The wireless protocol use Manchester encoding. It’s a very common protocol used when doing wireless communications.

    image

    Source Wikipedia http://en.wikipedia.org/wiki/Manchester_encoding

    When a message is sent, it is transformed using the Manchester encoding and modulated at 433MHz. The graphic explains vey well how the information is sent. So in order to decode the signal, you can do it with the states changes and the timing between 2 changes. All this is very well explained in the 2 articles I4ve pointed.

    And as I can decode the protocol, I can also do the opposite and use a transmitter to send a signal. By doing this, I can have my own sensors. I’ll post an example of code later.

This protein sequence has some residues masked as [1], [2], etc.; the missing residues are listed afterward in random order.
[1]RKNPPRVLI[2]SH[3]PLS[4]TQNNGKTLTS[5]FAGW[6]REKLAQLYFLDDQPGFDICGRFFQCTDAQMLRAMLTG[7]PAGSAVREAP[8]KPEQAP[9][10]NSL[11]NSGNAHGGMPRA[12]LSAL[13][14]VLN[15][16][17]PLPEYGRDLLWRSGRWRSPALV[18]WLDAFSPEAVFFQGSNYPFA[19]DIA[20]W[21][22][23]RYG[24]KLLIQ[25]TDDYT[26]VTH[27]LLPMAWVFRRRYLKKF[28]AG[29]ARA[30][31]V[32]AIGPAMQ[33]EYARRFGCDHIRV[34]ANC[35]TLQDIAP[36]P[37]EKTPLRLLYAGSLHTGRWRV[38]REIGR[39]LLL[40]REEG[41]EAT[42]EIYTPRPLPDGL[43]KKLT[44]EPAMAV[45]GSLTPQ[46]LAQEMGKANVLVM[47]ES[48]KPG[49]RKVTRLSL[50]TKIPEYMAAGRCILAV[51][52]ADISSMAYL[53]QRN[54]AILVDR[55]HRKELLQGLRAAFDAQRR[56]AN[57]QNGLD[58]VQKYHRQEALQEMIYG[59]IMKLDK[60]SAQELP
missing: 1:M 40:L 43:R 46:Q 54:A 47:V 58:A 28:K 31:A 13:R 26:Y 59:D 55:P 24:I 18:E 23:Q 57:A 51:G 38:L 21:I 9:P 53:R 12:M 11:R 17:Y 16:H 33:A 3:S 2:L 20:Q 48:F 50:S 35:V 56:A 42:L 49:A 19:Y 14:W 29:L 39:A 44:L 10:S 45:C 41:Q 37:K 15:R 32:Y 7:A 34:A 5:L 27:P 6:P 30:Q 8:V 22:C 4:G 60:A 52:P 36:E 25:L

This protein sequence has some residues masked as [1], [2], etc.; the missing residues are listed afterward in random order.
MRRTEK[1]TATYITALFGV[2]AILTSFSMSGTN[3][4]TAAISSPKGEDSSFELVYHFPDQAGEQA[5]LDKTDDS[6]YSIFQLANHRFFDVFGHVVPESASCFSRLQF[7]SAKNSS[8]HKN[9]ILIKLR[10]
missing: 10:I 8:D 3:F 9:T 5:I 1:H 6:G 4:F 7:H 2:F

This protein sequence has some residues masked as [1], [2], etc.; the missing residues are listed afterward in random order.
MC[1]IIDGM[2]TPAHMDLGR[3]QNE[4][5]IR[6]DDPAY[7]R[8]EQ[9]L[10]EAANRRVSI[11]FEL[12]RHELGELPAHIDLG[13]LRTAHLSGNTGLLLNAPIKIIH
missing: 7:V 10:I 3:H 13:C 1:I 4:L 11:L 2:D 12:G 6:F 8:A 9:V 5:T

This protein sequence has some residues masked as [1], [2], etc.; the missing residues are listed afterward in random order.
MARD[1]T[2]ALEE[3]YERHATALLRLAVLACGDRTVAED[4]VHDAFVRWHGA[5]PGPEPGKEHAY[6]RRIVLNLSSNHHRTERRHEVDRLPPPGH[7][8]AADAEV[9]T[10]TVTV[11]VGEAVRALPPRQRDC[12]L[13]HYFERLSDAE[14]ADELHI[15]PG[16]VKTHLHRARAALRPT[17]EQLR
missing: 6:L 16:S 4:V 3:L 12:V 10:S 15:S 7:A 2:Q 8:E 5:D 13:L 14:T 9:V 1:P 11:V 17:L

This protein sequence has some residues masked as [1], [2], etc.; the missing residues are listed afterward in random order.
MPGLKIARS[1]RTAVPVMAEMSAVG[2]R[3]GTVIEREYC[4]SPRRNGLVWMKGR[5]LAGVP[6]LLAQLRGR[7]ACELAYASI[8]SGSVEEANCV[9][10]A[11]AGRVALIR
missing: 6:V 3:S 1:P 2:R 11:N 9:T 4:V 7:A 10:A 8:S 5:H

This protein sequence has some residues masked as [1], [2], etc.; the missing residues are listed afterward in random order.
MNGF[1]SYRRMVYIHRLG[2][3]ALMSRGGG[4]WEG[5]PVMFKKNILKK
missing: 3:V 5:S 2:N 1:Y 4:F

The architecture I will use for my sensors and to connect them to Internet is a quite common one. It is used for years in alarms for example. Most sensors are only one direction, they use a close wireless protocol and send them information to a smart base. All what the open door detection sensor has to do is send time to time that he is alive and in case the door open send the signal it is open. It does not need to know if his signal has arrived or not and who did listen to him. And most sensors in the world are like that. But the smart base has to know all the sensors and has to monitor them. It has to make sure that they are all alive, or it will raise an alert. It aslo has to make sure that when the open door signal is raised it will also raise an alert. Today the only thing which is really connected to the internet and a another central point in an alarm system is the smart base.